Photo Courtesy of Great Lakes Fishery Commission
Asian carp have been spotted getting closer to Lake Michigan.


Environmental groups that are monitoring the migration of Asian carp to the Great Lakes region are hopeful that a recent plan by the U.S. Army Corps of Engineers will accelerate the timetable for keeping the aggressive species out of the lakes.

Officials from the administration and the U.S. Army Corps of Engineers told reporters on May 8 that they planned to give Congress and the public a chance to comment on a planned permanent solution by the end of 2013, two years earlier than expected. The shortened time period could mean an earlier start to the fix. "We felt a sense of urgency about this," according to Jo-Ellen Darcy, assistant secretary of the Army for Civil Works.

Matt Doss, policy director for the Ann Arbor, Mich.-based Great Lakes Commission, agrees on the urgency of the solution. "We need to coalesce around and agree upon the best alternative for the Great Lakes so we can move forward to implementation," he says.

If the carp infiltrate the Great Lakes via the Chicago Area Water System, the invasive species would flourish at the expense of other aquatic life, experts say.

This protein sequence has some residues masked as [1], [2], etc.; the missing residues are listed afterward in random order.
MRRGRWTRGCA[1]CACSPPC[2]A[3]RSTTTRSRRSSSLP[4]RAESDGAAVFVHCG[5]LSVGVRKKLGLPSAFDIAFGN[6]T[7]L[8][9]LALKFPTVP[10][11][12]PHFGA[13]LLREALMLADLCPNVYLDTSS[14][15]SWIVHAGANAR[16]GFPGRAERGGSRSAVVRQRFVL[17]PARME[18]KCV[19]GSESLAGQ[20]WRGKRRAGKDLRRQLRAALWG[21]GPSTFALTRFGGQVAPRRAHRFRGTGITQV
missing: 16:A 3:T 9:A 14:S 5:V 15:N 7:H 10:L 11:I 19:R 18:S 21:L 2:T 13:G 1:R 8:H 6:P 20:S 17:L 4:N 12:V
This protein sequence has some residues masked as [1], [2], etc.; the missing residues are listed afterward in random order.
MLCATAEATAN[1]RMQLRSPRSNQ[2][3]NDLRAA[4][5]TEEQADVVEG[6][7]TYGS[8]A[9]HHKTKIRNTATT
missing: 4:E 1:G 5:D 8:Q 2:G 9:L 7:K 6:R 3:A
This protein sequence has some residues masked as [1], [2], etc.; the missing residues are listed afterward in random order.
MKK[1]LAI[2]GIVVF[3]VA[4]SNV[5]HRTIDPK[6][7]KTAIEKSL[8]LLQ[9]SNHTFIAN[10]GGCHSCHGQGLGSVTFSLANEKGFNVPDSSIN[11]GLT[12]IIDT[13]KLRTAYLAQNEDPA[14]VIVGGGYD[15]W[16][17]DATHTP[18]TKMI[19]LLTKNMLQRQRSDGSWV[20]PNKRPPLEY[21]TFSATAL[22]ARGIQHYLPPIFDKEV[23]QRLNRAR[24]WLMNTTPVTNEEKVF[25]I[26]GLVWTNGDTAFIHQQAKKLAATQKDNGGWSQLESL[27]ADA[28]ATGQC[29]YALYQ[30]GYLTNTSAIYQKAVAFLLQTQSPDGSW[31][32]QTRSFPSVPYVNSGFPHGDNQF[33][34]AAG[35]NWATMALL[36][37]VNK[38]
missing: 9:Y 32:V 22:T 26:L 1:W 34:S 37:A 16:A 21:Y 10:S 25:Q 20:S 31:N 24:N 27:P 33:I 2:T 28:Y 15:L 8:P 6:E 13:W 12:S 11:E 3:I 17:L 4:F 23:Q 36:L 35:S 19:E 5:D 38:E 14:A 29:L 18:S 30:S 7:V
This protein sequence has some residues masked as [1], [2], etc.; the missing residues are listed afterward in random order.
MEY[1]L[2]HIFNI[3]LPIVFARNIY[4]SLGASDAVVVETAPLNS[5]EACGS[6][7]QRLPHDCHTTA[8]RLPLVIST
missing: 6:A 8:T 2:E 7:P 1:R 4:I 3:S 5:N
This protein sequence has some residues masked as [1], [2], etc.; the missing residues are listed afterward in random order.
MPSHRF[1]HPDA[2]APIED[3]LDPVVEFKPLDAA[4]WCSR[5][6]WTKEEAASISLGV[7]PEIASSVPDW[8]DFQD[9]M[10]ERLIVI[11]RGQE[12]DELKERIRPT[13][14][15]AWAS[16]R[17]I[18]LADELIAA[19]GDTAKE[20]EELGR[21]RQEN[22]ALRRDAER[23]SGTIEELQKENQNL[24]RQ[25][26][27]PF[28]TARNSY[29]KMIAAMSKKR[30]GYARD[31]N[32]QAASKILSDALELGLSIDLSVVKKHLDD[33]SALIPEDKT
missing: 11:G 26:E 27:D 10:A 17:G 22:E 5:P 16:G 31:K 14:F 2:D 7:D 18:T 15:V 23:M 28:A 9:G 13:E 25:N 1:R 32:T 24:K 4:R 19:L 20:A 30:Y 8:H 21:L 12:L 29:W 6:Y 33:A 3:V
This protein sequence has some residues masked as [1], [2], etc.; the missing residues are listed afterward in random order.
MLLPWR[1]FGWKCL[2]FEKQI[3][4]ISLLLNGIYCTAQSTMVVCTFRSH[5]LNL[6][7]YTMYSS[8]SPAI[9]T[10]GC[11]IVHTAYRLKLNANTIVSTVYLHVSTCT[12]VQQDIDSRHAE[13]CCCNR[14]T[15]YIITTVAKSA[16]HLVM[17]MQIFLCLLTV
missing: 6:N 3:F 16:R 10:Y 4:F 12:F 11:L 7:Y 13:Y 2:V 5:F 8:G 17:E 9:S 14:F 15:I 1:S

The Great Lakes Commission and other groups support physical, hydrologic separation of the Great Lakes from the Mississippi River in the Chicago area, where rivers and canals create an artificial connection between the two watersheds. The commission released a study in January that showed that hydrologic separation is feasible.

Darcy said congressional and public support are critical, and any solution involving construction overseen by the Corps of Engineers would require congressional authorization as well as subsequent appropriations.

Doss observes that pressure from U.S. lawmakers from the Great Lakes region likely contributed to the decision to accelerate the process.

Based on legislation introduced by Sen. Debbie Stabenow (D-Mich.) and Rep. Dave Camp (R-Mich.), an amendment that would have required a plan to be completed within 18 months passed the Senate Appropriations Committee on April 26. Doss says the next step is to study potential financing mechanisms for a solution, which could cost billions of dollars.